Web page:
Eighty-one per cent of physicians and 87% of nurses reported applying SDM in 75% or more of the situations appropriate for SDM (p=0.37) (online supplementary appendix 4). Table 2 presents an overview of participant-reported reasons for not applying SDM. The three most frequently reported reasons of physicians for not applying SDM were: ‘SDM is often too complex for patients’ (47%), ‘Patients want me to make the decision’ (26%) and ‘I do not have enough time to apply SDM’ (26%). Nurses most frequently reported that: ‘SDM is often too complex for patients’ (30%), ‘Patients want me to make the decision’ (49%) and ‘SDM is incompatible with clinical practice guidelines’ (31%). Sixty-five per cent of physicians and 56% of nurses reported problems with the application of SDM in clinical practice, mostly related to time constraints (p=1.00). Accordingly, participants frequently reported a need for longer consultation times to improve the application of SDM in clinical practice.

Table 2

Overview of participant-reported reasons for not applying SDM

Barriers and facilitators

All identified barriers and facilitators to SDM, grouped according to six levels of the healthcare system, are presented in table 3.12

Table 3

All identified barriers and facilitators to SDM*, grouped according to six levels of the healthcare system12

Discussion

This is the first study in rheumatology on healthcare professionals’ perspectives of SDM. We explored physicians’ and nurses’ knowledge, attitudes and experiences of SDM in rheumatology and identified barriers and facilitators to SDM. Our results showed that healthcare professionals lacked a full conceptual understanding of SDM. Overall, healthcare professionals had a (very) positive attitude toward SDM. However, the majority of them experienced problems with the application of SDM in clinical practice, mostly related to time constraints. Other important barriers were the incompatibility of SDM with clinical practice guidelines and beliefs that patients do not prefer to be involved in decision making or are not able to take an active role.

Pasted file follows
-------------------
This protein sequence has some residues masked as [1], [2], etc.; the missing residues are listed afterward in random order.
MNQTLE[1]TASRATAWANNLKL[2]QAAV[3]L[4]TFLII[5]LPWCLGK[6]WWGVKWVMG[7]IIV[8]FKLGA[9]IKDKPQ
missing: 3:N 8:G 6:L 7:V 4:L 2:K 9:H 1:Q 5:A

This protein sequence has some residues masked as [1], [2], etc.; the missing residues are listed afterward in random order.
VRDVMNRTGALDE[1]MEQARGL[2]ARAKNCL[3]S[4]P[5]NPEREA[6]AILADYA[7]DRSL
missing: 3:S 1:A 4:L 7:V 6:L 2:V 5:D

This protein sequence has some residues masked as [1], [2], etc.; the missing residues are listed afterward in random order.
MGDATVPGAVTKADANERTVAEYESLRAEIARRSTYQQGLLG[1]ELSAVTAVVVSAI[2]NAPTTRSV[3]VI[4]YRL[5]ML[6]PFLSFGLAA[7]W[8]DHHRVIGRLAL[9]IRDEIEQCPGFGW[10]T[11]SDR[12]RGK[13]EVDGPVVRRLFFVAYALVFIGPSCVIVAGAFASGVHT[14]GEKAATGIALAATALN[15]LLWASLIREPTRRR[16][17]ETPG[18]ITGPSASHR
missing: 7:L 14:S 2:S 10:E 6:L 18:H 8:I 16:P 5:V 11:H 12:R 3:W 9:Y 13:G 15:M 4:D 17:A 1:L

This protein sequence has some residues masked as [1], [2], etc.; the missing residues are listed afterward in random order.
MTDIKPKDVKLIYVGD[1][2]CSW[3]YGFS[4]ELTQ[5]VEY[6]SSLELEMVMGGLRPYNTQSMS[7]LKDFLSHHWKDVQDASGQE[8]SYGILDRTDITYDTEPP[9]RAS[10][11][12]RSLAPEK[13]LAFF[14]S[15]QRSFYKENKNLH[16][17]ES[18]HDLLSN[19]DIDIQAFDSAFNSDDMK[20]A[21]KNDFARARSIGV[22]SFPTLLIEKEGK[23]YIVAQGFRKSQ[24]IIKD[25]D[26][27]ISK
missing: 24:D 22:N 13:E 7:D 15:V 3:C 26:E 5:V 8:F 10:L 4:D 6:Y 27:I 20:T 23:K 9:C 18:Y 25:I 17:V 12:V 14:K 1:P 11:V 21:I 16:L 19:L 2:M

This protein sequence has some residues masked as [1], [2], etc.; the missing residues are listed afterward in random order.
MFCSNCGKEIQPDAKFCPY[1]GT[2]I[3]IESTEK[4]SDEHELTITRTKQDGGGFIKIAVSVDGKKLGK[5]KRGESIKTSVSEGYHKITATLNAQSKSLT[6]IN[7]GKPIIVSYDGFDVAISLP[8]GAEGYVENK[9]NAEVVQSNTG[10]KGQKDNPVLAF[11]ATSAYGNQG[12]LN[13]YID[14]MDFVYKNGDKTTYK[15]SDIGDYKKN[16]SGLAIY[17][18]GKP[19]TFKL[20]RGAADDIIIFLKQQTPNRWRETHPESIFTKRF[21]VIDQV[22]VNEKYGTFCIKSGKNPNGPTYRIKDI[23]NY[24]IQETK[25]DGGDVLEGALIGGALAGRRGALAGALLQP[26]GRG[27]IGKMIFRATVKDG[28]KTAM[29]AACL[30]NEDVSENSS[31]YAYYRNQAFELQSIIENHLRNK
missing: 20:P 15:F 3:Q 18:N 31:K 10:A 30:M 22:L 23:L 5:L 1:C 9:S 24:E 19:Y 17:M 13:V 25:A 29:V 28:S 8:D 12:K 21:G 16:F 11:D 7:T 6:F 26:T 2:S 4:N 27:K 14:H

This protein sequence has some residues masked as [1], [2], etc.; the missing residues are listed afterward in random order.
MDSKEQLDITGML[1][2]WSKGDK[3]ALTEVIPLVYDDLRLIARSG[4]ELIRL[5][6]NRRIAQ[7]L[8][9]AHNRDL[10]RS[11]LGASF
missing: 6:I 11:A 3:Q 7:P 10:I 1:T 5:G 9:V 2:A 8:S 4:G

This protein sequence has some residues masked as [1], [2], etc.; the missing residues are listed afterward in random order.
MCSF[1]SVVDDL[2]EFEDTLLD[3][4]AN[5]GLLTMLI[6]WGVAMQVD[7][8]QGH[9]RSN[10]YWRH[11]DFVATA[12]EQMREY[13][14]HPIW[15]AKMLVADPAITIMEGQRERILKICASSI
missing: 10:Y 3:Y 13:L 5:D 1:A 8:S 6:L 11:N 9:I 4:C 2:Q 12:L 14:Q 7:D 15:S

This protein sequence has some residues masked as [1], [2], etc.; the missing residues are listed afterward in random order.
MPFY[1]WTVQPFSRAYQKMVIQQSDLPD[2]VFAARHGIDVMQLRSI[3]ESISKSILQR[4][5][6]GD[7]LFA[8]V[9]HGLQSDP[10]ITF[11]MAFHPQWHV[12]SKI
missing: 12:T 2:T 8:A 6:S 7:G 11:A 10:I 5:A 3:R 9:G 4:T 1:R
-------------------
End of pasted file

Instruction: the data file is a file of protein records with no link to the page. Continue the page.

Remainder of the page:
Although healthcare professionals reported having decent knowledge of SDM, most of them failed to report a definition of SDM concordant with current consensus in the literature on its definition. Furthermore, communicative behaviours predefined as conflicting with SDM (ie, ‘Explaining to the patient why a certain treatment is chosen’ and ‘Letting the patient decide after giving thorough information’) were rated as essential for SDM by a substantial proportion of healthcare professionals. These results are consistent with those of studies in other clinical specialisations, indicating that healthcare professionals do not fully grasp the concept of SDM.23 27 28 Consequently, healthcare professionals may mistakenly believe that they apply SDM.29 Particularly, they may confuse SDM with informed consent (ie, the patient agrees with a treatment option after being fully informed about the potential risks and benefits and alternatives) or informed decision making. The latter refers to an approach in which, ultimately, the patient independently decides on a treatment option.1 Therefore, increasing healthcare professionals’ conceptual understanding of SDM is an important first step to improve its application in clinical practice.